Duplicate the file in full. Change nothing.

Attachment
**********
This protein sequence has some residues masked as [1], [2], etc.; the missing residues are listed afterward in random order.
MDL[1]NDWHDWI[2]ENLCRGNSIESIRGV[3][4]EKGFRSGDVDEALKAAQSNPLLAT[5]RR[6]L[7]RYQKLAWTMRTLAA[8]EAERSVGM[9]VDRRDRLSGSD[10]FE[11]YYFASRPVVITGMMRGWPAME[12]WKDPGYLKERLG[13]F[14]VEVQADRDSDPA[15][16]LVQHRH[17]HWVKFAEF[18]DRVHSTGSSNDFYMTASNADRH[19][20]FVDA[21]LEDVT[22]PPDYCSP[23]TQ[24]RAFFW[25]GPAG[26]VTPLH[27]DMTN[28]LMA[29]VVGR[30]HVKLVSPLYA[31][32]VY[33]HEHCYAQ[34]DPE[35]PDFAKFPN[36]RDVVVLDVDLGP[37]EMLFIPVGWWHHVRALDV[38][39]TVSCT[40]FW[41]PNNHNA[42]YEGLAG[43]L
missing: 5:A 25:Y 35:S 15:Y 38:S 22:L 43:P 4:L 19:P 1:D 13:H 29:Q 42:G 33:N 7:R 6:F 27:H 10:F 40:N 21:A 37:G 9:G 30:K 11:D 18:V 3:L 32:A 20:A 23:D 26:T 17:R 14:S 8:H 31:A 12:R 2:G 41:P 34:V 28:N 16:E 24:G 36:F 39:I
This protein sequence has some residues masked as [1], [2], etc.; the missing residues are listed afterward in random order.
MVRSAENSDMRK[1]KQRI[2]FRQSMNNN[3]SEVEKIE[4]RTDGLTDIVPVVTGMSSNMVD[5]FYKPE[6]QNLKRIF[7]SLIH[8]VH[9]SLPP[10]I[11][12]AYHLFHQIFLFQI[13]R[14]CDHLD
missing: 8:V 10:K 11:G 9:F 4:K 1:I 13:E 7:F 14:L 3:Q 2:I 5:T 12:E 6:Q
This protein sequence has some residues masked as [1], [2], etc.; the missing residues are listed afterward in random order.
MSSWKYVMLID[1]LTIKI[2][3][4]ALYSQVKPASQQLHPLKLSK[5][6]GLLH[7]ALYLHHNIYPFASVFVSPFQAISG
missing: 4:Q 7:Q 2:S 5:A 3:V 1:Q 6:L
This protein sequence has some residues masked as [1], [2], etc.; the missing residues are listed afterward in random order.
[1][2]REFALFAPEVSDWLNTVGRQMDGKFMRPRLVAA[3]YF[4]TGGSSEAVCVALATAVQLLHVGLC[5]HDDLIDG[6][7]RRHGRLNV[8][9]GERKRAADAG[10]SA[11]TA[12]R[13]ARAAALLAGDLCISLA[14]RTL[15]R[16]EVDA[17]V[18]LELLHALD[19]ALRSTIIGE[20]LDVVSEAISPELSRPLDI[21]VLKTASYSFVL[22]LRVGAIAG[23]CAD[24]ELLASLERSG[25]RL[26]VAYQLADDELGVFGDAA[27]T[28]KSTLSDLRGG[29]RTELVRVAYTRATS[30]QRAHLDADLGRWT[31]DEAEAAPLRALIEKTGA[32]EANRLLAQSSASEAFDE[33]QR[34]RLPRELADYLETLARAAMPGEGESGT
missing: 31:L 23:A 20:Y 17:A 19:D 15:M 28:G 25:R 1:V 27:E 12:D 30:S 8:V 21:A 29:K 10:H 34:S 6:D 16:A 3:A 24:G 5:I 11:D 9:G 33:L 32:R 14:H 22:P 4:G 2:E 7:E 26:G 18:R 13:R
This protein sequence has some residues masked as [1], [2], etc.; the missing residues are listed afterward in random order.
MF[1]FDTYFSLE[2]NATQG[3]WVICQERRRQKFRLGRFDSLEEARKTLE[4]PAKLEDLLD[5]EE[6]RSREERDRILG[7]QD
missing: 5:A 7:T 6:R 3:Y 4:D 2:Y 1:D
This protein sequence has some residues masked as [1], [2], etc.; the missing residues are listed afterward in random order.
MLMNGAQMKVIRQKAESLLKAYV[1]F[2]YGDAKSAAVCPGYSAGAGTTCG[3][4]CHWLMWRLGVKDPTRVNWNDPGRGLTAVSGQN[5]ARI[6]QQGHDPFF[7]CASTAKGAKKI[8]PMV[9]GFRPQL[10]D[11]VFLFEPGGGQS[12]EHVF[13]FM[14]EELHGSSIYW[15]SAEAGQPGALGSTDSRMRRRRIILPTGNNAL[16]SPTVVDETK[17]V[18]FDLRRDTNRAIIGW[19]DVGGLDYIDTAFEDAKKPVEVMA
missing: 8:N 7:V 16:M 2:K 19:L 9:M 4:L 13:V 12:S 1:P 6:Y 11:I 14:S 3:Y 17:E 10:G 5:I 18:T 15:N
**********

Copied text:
This protein sequence has some residues masked as [1], [2], etc.; the missing residues are listed afterward in random order.
MDL[1]NDWHDWI[2]ENLCRGNSIESIRGV[3][4]EKGFRSGDVDEALKAAQSNPLLAT[5]RR[6]L[7]RYQKLAWTMRTLAA[8]EAERSVGM[9]VDRRDRLSGSD[10]FE[11]YYFASRPVVITGMMRGWPAME[12]WKDPGYLKERLG[13]F[14]VEVQADRDSDPA[15][16]LVQHRH[17]HWVKFAEF[18]DRVHSTGSSNDFYMTASNADRH[19][20]FVDA[21]LEDVT[22]PPDYCSP[23]TQ[24]RAFFW[25]GPAG[26]VTPLH[27]DMTN[28]LMA[29]VVGR[30]HVKLVSPLYA[31][32]VY[33]HEHCYAQ[34]DPE[35]PDFAKFPN[36]RDVVVLDVDLGP[37]EMLFIPVGWWHHVRALDV[38][39]TVSCT[40]FW[41]PNNHNA[42]YEGLAG[43]L
missing: 5:A 25:Y 35:S 15:Y 38:S 22:L 43:P 4:L 19:P 1:D 13:H 29:Q 42:G 33:N 7:R 6:F 27:H 10:F 40:N 21:A 37:G 9:G 30:K 11:D 18:V 3:L 32:A 20:A 23:D 26:T 17:R 14:S 8:H 31:A 12:R 2:G 41:P 34:V 28:N 16:E 24:G 36:F 39:I
This protein sequence has some residues masked as [1], [2], etc.; the missing residues are listed afterward in random order.
MVRSAENSDMRK[1]KQRI[2]FRQSMNNN[3]SEVEKIE[4]RTDGLTDIVPVVTGMSSNMVD[5]FYKPE[6]QNLKRIF[7]SLIH[8]VH[9]SLPP[10]I[11][12]AYHLFHQIFLFQI[13]R[14]CDHLD
missing: 8:V 10:K 11:G 9:F 4:K 1:I 13:E 7:F 14:L 3:Q 2:I 5:T 12:E 6:Q
This protein sequence has some residues masked as [1], [2], etc.; the missing residues are listed afterward in random order.
MSSWKYVMLID[1]LTIKI[2][3][4]ALYSQVKPASQQLHPLKLSK[5][6]GLLH[7]ALYLHHNIYPFASVFVSPFQAISG
missing: 4:Q 7:Q 2:S 5:A 3:V 1:Q 6:L
This protein sequence has some residues masked as [1], [2], etc.; the missing residues are listed afterward in random order.
[1][2]REFALFAPEVSDWLNTVGRQMDGKFMRPRLVAA[3]YF[4]TGGSSEAVCVALATAVQLLHVGLC[5]HDDLIDG[6][7]RRHGRLNV[8][9]GERKRAADAG[10]SA[11]TA[12]R[13]ARAAALLAGDLCISLA[14]RTL[15]R[16]EVDA[17]V[18]LELLHALD[19]ALRSTIIGE[20]LDVVSEAISPELSRPLDI[21]VLKTASYSFVL[22]LRVGAIAG[23]CAD[24]ELLASLERSG[25]RL[26]VAYQLADDELGVFGDAA[27]T[28]KSTLSDLRGG[29]RTELVRVAYTRATS[30]QRAHLDADLGRWT[31]DEAEAAPLRALIEKTGA[32]EANRLLAQSSASEAFDE[33]QR[34]RLPRELADYLETLARAAMPGEGESGT
missing: 31:L 23:A 20:Y 17:A 19:D 15:M 28:G 25:R 1:V 27:E 12:D 30:S 8:V 21:A 29:K 10:H 34:S 6:D 16:A 3:A 24:G 5:I 11:D 9:G 33:L 32:R 14:H 22:P 4:G 2:E 7:E 26:G 18:R 13:R
This protein sequence has some residues masked as [1], [2], etc.; the missing residues are listed afterward in random order.
MF[1]FDTYFSLE[2]NATQG[3]WVICQERRRQKFRLGRFDSLEEARKTLE[4]PAKLEDLLD[5]EE[6]RSREERDRILG[7]QD
missing: 5:A 7:T 6:R 3:Y 4:D 2:Y 1:D
This protein sequence has some residues masked as [1], [2], etc.; the missing residues are listed afterward in random order.
MLMNGAQMKVIRQKAESLLKAYV[1]F[2]YGDAKSAAVCPGYSAGAGTTCG[3][4]CHWLMWRLGVKDPTRVNWNDPGRGLTAVSGQN[5]ARI[6]QQGHDPFF[7]CASTAKGAKKI[8]PMV[9]GFRPQL[10]D[11]VFLFEPGGGQS[12]EHVF[13]FM[14]EELHGSSIYW[15]SAEAGQPGALGSTDSRMRRRRIILPTGNNAL[16]SPTVVDETK[17]V[18]FDLRRDTNRAIIGW[19]DVGGLDYIDTAFEDAKKPVEVMA
missing: 8:N 7:V 16:M 2:K 19:L 9:M 4:L 13:V 12:S 1:P 6:Y 11:I 14:S 3:Y 17:E 10:G 5:I 18:T 15:N